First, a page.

Two Ways of Being an American Multi-Millionaire

Humans learned long ago that we must sweat and toil to earn our means of survival. The development of well-organized communities and our increasingly impressive technology have made that struggle easier. But now we discover that even wealth has its dramas. Even a great career launched at Goldman Sachs can lead to major sorrows.

Money faucet – Man on beach enjoying a pile of money raining down from water faucet. Open valve with dollar bills, beautiful view with sunrise in background. Passive income, salary & profits concept. © Overearth / shutterstock.com

February 21, 2024 02:36 EDT

Jazz saxophonist Julian “Cannonball” Adderley once said, “You know, sometimes we are not prepared for adversity. When it happens, sometimes we are caught short. We don’t know exactly how to handle it when it comes up. Sometimes we don’t know just what to do when adversity takes over.” That discourse began his introduction to his best-known hit, “Mercy, Mercy, Mercy.”

Adderley was a black musician born into a modest middle-class family in Tampa, Florida. He earned his reputation as perhaps the most talented and accomplished alto saxophonist of the generation that followed Charlie Parker. After collaborating on Miles Davis’s iconic album Kind of Blue in 1959, he went on to achieve immortality in a commercially dynamic musical marketplace that bridged jazz and funk, thanks especially to “Mercy, Mercy, Mercy.” Adderley was a millionaire when he died at the age of 46, with a net worth estimated at $1–5 million. Starting out as a struggling black musician a decade before Martin Luther King’s civil rights movement began to change the racial landscape, Adderley understood and overcame adversity, achieving fame and fortune thanks to his brilliant musicianship.

Former Goldman Sachs analyst Sam Dogen retired at the age of 34 with a net worth of $3 million. Had he waited another 12 years, even without working, his fortune would have been multiplied perhaps exponentially. But after retiring, he encountered adversity and, according to Moneywise is now demanding mercy, mercy, mercy.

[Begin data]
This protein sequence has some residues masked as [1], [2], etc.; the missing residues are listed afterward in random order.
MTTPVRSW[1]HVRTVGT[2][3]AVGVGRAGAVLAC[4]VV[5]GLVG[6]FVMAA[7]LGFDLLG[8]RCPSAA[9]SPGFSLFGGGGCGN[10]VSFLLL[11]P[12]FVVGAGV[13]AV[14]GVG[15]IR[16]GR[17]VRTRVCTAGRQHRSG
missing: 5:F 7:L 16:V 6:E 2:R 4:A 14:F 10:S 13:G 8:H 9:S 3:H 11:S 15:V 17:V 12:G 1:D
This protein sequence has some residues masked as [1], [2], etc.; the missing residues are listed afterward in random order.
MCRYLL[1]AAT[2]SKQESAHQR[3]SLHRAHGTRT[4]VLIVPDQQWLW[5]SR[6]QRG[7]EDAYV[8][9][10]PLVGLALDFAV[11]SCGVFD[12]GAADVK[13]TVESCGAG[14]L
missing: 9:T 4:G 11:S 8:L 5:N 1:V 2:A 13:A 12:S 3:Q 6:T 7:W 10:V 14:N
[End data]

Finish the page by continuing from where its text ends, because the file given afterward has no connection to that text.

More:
Dogen has been reduced to the indignity of having to live on a passive income of a mere $230,000 a year. He blames himself for the tragedy. He could have prudently allowed his accumulated fortune to accrue, thanks to a phenomenon an urban legend tells us Einstein called “the most powerful force in the universe” and that Warren Buffett believed was the “eighth wonder of the world.” What was that wonderful force? Very simply, compound interest. Instead of following Einstein’s alleged lead, Dogen decided on a carpe diem strategy by purchasing his dream house with cash. Though that put a solid asset in his personal balance sheet, it reduced his stockpile of interest-bearing dollars, weakening the force field of his potential for compound interest.

Like Adderley himself, the severe trials that Dogen has endured because of his imprudence have turned him into something of a philosopher, who now has a message for humanity. He recently wrote in his blog this compelling, original thought that has the ring of an ancestral proverb: “Desire is the cause of all suffering.”

Today’s Weekly Devil’s Dictionary definition:


For people with true insider’s knowledge of the economy, the realization that one has lost a source of passive income.

Contextual note

Suffering is not the only word in the English language that Dogan has shown a talent for redefining. Progress is another. The following sentence in the Moneywise article gives an idea of what that word might mean in Dogan’s updated dictionary. “He’s since been living off his passive income from stocks, bonds, and real estate — but after paying cash for a recently remodeled home on a triple-wide lot, he says about five years’ worth of progress has been lost.’”

Progress in his dictionary stands for the exact opposite of suffering. In his vocabulary, progress means the maintenance of passive income. In Dogen’s worldview, shared by most of today’s financial elite, the only reliable source of civilizational progress is neither hard work, nor ingenuity, nor the entrepreneurial spirit nor even technological innovation. It’s the action of compound interest, which Buffett also called “the eighth wonder of the world.”

Dogen is very aware of his own moral turpitude and its cost. We learn that “in 2023 his passive income was tracking to generate about $380,000 a year. But after purchasing a new home in the pricey San Francisco Bay Area, he now expects it to decline to about $230,000 — which he claims is no longer enough to cover his family of four’s living expenses.” Someone should have reminded him of the proverb, “You cannot have your house and eat it.” Actually, I think the original was about cake.